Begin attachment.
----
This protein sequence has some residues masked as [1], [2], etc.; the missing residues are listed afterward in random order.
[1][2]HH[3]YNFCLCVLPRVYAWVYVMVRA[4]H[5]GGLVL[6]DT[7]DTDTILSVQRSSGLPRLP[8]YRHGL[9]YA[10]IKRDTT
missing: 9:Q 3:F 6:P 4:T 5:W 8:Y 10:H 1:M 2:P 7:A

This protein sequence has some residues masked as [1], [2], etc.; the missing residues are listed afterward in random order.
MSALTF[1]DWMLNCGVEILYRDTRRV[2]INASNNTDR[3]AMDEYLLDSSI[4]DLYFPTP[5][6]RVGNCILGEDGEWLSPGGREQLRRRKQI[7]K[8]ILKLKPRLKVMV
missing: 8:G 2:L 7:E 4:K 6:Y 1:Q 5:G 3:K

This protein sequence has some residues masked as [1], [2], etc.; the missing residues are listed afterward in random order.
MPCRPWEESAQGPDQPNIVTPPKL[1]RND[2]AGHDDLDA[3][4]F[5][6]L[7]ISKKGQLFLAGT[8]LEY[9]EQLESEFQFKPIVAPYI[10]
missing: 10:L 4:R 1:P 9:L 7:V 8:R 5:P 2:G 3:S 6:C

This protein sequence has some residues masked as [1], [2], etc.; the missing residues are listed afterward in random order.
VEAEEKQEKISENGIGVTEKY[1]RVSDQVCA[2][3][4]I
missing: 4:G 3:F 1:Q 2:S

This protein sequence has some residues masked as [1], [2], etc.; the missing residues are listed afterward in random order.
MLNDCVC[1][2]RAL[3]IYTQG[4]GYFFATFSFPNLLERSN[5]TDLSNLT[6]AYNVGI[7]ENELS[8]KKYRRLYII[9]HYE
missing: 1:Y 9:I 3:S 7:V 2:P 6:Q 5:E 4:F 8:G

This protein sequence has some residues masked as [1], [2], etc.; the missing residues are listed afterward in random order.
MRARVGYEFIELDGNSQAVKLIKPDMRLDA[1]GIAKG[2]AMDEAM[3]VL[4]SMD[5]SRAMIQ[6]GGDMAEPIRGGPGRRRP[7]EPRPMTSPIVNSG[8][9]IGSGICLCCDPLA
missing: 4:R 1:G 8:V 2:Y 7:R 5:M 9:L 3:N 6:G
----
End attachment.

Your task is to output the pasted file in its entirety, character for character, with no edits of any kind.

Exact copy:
This protein sequence has some residues masked as [1], [2], etc.; the missing residues are listed afterward in random order.
[1][2]HH[3]YNFCLCVLPRVYAWVYVMVRA[4]H[5]GGLVL[6]DT[7]DTDTILSVQRSSGLPRLP[8]YRHGL[9]YA[10]IKRDTT
missing: 9:Q 3:F 6:P 4:T 5:W 8:Y 10:H 1:M 2:P 7:A

This protein sequence has some residues masked as [1], [2], etc.; the missing residues are listed afterward in random order.
MSALTF[1]DWMLNCGVEILYRDTRRV[2]INASNNTDR[3]AMDEYLLDSSI[4]DLYFPTP[5][6]RVGNCILGEDGEWLSPGGREQLRRRKQI[7]K[8]ILKLKPRLKVMV
missing: 8:G 2:L 7:E 4:K 6:Y 1:Q 5:G 3:K

This protein sequence has some residues masked as [1], [2], etc.; the missing residues are listed afterward in random order.
MPCRPWEESAQGPDQPNIVTPPKL[1]RND[2]AGHDDLDA[3][4]F[5][6]L[7]ISKKGQLFLAGT[8]LEY[9]EQLESEFQFKPIVAPYI[10]
missing: 10:L 4:R 1:P 9:L 7:V 8:R 5:P 2:G 3:S 6:C

This protein sequence has some residues masked as [1], [2], etc.; the missing residues are listed afterward in random order.
VEAEEKQEKISENGIGVTEKY[1]RVSDQVCA[2][3][4]I
missing: 4:G 3:F 1:Q 2:S

This protein sequence has some residues masked as [1], [2], etc.; the missing residues are listed afterward in random order.
MLNDCVC[1][2]RAL[3]IYTQG[4]GYFFATFSFPNLLERSN[5]TDLSNLT[6]AYNVGI[7]ENELS[8]KKYRRLYII[9]HYE
missing: 1:Y 9:I 3:S 7:V 2:P 6:Q 5:E 4:F 8:G

This protein sequence has some residues masked as [1], [2], etc.; the missing residues are listed afterward in random order.
MRARVGYEFIELDGNSQAVKLIKPDMRLDA[1]GIAKG[2]AMDEAM[3]VL[4]SMD[5]SRAMIQ[6]GGDMAEPIRGGPGRRRP[7]EPRPMTSPIVNSG[8][9]IGSGICLCCDPLA
missing: 4:R 1:G 8:V 2:Y 7:R 5:M 9:L 3:N 6:G